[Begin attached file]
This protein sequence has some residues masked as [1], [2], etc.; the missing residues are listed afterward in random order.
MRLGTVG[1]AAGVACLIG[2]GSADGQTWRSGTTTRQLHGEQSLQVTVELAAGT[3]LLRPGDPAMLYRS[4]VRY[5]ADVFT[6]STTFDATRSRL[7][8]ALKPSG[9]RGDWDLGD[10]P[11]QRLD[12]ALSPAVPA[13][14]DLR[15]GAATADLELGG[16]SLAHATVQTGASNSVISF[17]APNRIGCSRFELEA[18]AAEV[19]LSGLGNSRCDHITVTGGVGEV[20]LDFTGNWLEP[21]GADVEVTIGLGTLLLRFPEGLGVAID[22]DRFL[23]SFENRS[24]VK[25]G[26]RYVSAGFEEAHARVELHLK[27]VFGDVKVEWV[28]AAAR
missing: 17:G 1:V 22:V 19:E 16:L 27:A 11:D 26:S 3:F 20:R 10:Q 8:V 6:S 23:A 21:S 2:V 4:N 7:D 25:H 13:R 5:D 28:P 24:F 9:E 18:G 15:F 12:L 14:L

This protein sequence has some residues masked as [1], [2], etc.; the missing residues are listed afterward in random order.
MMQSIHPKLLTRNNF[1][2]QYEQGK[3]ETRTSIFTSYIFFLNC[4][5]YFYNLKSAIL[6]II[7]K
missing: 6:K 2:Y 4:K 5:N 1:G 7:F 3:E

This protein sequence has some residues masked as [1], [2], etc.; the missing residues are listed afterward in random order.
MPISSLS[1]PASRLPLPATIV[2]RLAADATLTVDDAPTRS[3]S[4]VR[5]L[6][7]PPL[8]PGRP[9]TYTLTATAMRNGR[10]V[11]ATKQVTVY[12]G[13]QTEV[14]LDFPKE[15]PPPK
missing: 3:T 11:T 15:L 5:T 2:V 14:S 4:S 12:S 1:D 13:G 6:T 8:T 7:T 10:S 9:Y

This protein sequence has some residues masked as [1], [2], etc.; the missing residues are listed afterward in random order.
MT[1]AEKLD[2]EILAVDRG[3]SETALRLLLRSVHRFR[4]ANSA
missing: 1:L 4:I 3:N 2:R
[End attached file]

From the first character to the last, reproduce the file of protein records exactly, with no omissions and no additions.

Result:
This protein sequence has some residues masked as [1], [2], etc.; the missing residues are listed afterward in random order.
MRLGTVG[1]AAGVACLIG[2]GSADGQTWRSGTTTRQLHGEQSLQVTVELAAGT[3]LLRPGDPAMLYRS[4]VRY[5]ADVFT[6]STTFDATRSRL[7][8]ALKPSG[9]RGDWDLGD[10]P[11]QRLD[12]ALSPAVPA[13][14]DLR[15]GAATADLELGG[16]SLAHATVQTGASNSVISF[17]APNRIGCSRFELEA[18]AAEV[19]LSGLGNSRCDHITVTGGVGEV[20]LDFTGNWLEP[21]GADVEVTIGLGTLLLRFPEGLGVAID[22]DRFL[23]SFENRS[24]VK[25]G[26]RYVSAGFEEAHARVELHLK[27]VFGDVKVEWV[28]AAAR
missing: 17:G 1:V 22:V 19:E 16:L 27:A 11:D 26:S 3:F 20:R 10:Q 8:V 6:S 23:A 21:S 2:V 4:N 7:D 25:H 13:R 5:D 28:P 24:F 9:E 18:G 15:F 12:L 14:L

This protein sequence has some residues masked as [1], [2], etc.; the missing residues are listed afterward in random order.
MMQSIHPKLLTRNNF[1][2]QYEQGK[3]ETRTSIFTSYIFFLNC[4][5]YFYNLKSAIL[6]II[7]K
missing: 6:K 2:Y 4:K 5:N 1:G 7:F 3:E

This protein sequence has some residues masked as [1], [2], etc.; the missing residues are listed afterward in random order.
MPISSLS[1]PASRLPLPATIV[2]RLAADATLTVDDAPTRS[3]S[4]VR[5]L[6][7]PPL[8]PGRP[9]TYTLTATAMRNGR[10]V[11]ATKQVTVY[12]G[13]QTEV[14]LDFPKE[15]PPPK
missing: 3:T 11:T 15:L 5:T 2:V 14:S 4:S 12:S 1:D 13:G 6:T 8:T 7:T 10:S 9:Y

This protein sequence has some residues masked as [1], [2], etc.; the missing residues are listed afterward in random order.
MT[1]AEKLD[2]EILAVDRG[3]SETALRLLLRSVHRFR[4]ANSA
missing: 1:L 4:I 3:N 2:R